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|Title:||High-resolution analytical electron microscopy and creep deformation of silicon nitride ceramics|
|Department:||Materials Science and Engineering|
|Keywords:||Materials Science and Engineering;Materials Science and Engineering|
|Abstract:||<p>The typical microstructure of silicon nitride consists of rigid Si3 N4 grains and intergranular amorphous films associated with the liquid phase sintering process involved during densification. The presence of the amorphous films may affect the creep behaviour of silicon nitride ceramics at elevated temperatures. The advent of high resolution transmission electron microscopy (HRTEM) coupled with fine-probe chemistry analysis enables us to investigate the structure and chemical composition of the nano-scale grain boundary amorphous films and the role they play in creep deformation of silicon nitride. The materials investigated consist of β-Si3 N4 grains with and without secondary crystalline phases. All grains were covered with a thin intergranular amorphous film at both homophase and heterophase boundaries. It was found that these amorphous films have a characteristic value of thickness, independent of grain misorientation, but dependent on the chemical composition of the film and the grains on either side of the film. The creep behaviour of the materials were evaluated by compressive and tensile testing. The grain-boundary film thickness distribution was measured before and after creep using both high-resolution lattice imaging technique and Fresnel fringe imaging technique. The results show a narrow range of film widths in the uncrept material but a bimodal distribution after creep. This provides, for the first time, direct evidence for the occurrence of viscous flow of intergranular amorphous films during creep deformation of silicon nitride. Finally, a model is developed to describe the viscous flow process in multi-phase Si3 N4 materials in contrast to prior models which are only applicable to "pure" Si3 N 4 materials. The creep response predicted by the model is consistent with the experiment.</p>|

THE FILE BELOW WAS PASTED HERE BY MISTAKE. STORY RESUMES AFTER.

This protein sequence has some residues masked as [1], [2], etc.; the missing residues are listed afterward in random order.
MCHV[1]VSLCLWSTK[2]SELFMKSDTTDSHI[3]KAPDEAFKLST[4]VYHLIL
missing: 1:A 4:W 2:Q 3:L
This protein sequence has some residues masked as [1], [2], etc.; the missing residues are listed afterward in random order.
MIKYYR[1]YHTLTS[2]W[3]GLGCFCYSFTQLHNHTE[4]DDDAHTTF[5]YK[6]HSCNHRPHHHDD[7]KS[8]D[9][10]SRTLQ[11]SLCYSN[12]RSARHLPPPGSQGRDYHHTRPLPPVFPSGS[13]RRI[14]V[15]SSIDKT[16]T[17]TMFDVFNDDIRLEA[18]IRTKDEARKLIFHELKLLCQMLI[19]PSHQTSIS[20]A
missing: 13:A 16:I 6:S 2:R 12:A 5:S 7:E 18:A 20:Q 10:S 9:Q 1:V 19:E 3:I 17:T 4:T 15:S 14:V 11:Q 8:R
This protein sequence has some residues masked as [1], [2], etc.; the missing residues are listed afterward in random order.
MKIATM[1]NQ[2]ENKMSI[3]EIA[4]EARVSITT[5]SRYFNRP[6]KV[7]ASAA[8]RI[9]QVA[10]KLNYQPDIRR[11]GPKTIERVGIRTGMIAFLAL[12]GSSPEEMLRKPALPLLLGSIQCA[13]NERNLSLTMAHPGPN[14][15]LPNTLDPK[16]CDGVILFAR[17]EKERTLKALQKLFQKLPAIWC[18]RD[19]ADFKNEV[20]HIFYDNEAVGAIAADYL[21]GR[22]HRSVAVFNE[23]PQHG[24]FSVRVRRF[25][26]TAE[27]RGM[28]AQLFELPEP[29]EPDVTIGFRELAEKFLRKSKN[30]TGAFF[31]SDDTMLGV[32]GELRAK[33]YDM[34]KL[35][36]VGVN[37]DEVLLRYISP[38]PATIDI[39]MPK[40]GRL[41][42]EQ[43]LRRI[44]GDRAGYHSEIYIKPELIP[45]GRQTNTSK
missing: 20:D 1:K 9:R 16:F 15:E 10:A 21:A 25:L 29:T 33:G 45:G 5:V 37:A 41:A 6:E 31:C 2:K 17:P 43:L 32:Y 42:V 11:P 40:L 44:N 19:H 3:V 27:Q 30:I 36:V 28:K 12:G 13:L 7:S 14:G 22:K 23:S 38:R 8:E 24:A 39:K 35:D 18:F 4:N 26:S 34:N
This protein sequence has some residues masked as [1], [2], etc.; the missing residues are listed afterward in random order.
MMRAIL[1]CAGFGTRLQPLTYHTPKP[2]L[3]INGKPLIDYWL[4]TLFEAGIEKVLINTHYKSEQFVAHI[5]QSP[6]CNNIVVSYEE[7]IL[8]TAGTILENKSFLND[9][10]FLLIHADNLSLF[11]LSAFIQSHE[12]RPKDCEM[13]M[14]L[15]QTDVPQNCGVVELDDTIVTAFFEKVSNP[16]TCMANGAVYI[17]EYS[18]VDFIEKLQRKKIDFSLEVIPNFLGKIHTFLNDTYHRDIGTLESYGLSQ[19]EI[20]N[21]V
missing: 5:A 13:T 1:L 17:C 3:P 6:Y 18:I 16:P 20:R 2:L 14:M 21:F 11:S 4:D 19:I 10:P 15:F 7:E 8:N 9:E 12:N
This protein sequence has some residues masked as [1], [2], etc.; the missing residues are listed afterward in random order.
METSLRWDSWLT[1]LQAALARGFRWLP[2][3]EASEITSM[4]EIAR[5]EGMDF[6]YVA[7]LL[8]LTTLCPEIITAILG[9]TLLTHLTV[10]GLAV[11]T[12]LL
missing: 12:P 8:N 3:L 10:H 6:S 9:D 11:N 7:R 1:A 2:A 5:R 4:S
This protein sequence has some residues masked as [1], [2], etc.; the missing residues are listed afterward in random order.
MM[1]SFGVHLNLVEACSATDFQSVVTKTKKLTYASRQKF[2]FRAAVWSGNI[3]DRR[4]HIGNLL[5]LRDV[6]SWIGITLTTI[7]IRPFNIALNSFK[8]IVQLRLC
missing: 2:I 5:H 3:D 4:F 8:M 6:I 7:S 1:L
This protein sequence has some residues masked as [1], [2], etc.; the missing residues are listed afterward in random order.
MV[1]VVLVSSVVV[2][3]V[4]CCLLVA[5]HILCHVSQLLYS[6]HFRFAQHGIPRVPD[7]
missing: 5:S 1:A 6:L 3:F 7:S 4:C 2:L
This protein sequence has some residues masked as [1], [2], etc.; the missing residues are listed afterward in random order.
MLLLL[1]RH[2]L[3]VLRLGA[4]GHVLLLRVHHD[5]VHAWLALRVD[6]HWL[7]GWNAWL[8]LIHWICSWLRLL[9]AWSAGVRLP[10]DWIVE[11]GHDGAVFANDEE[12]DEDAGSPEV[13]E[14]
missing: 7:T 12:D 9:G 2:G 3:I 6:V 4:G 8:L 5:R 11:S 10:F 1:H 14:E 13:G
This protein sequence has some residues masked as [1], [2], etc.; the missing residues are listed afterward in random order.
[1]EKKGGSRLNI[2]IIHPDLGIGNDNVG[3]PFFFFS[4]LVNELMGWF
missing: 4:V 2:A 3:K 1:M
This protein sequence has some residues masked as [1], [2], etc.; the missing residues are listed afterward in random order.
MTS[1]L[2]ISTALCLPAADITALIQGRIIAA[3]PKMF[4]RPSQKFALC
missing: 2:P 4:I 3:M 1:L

|Appears in Collections:||Open Access Dissertations and Theses|
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